We felt one day of city sightseeing with children was enough, and four days after leaving London we were all finally ready to hit the beach.
Varadero is Cuba’s largest beach, stretching 12 miles across the northern coastline, and about three hours east by road from Havana.
We checked into the all-inclusive Tryp Peninsula and felt like VIPs when the bellboy drove us to our rooms through landscaped gardens. The hotel has been carved out of a stretch of land in the Punta de Hicacos Natural Park. It’s teeming with palm trees and flowers, and the gardeners happily chop down coconuts and offer you a straw to drink the fresh milk. We were delighted with our accommodation.
With a family of five sleeping plans can prove tricky, but this worked well. We had two bright, spacious inter-connecting double rooms plus a single bed, complete with two balconies and mini-bars full of cold drinks.
Best of all, we were a two-minute stroll from a shrub-lined passageway that led straight to the beach. And what a beach! With white sand, crystal-clear shallow water, crashing waves to jump when the breeze blew in and water sports galore, it was everything we had hoped for.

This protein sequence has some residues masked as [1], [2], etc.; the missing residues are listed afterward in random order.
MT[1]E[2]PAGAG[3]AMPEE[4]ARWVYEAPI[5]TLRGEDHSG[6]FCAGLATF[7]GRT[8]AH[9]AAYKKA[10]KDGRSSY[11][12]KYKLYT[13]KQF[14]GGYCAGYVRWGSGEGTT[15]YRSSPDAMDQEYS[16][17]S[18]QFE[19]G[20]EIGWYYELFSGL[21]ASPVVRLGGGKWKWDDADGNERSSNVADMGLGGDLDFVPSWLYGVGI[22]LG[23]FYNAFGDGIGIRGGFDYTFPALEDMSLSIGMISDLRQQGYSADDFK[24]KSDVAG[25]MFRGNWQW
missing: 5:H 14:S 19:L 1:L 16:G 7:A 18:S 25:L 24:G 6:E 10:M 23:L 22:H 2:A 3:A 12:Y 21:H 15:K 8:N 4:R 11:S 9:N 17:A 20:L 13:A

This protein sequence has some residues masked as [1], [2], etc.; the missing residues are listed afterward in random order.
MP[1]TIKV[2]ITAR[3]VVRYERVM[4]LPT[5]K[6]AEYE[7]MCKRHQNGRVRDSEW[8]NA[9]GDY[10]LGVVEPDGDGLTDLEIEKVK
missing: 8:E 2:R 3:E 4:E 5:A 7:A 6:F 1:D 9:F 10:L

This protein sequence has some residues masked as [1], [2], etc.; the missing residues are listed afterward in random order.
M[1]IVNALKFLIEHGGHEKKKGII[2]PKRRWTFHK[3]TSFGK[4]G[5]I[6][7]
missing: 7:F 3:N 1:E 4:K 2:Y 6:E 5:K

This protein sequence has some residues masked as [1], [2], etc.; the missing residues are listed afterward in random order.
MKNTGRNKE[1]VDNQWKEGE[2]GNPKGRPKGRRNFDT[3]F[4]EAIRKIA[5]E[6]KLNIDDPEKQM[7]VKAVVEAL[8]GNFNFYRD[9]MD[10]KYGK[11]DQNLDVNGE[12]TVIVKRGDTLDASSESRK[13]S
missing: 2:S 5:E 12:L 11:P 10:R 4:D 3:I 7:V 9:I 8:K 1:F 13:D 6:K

To our surprise, a lifeguard found us a palm umbrella to sit under and fetched us some sunbeds, which he dusted down and laid out.
There were plenty of pedalos and kayaks to help ourselves to, and if we fancied a catamaran ride or a whiz on a banana boat, we simply booked slots in the day. The nearby children’s pool has a small slide and is next to a large wooden play area and kids clubhouse, which made a pleasant change from the beach some days.
Henry, 12, and Molly, 10, enjoyed games of pool, tennis and basketball across the road at the sports centre, while Archie played football as we watched from the poolside, and we never felt the need to use the organised kids’ club.
Food was in plentiful supply at all times of day, whether it was a large buffet breakfast, lunch at the Italian restaurant or an evening meal in one of the four a la carte restaurants.
The children enjoyed the freedom of the buffet while we preferred being waited on – but the a la carte restaurants had to booked in advance, which wasn’t that easy. We heard some adults (without kids) complaining about the standard of the buffet and the queues, but Cuba is not renowned for fabulous food and as one of the many Canadians we met said: “If you want gourmet food, go to Paris.”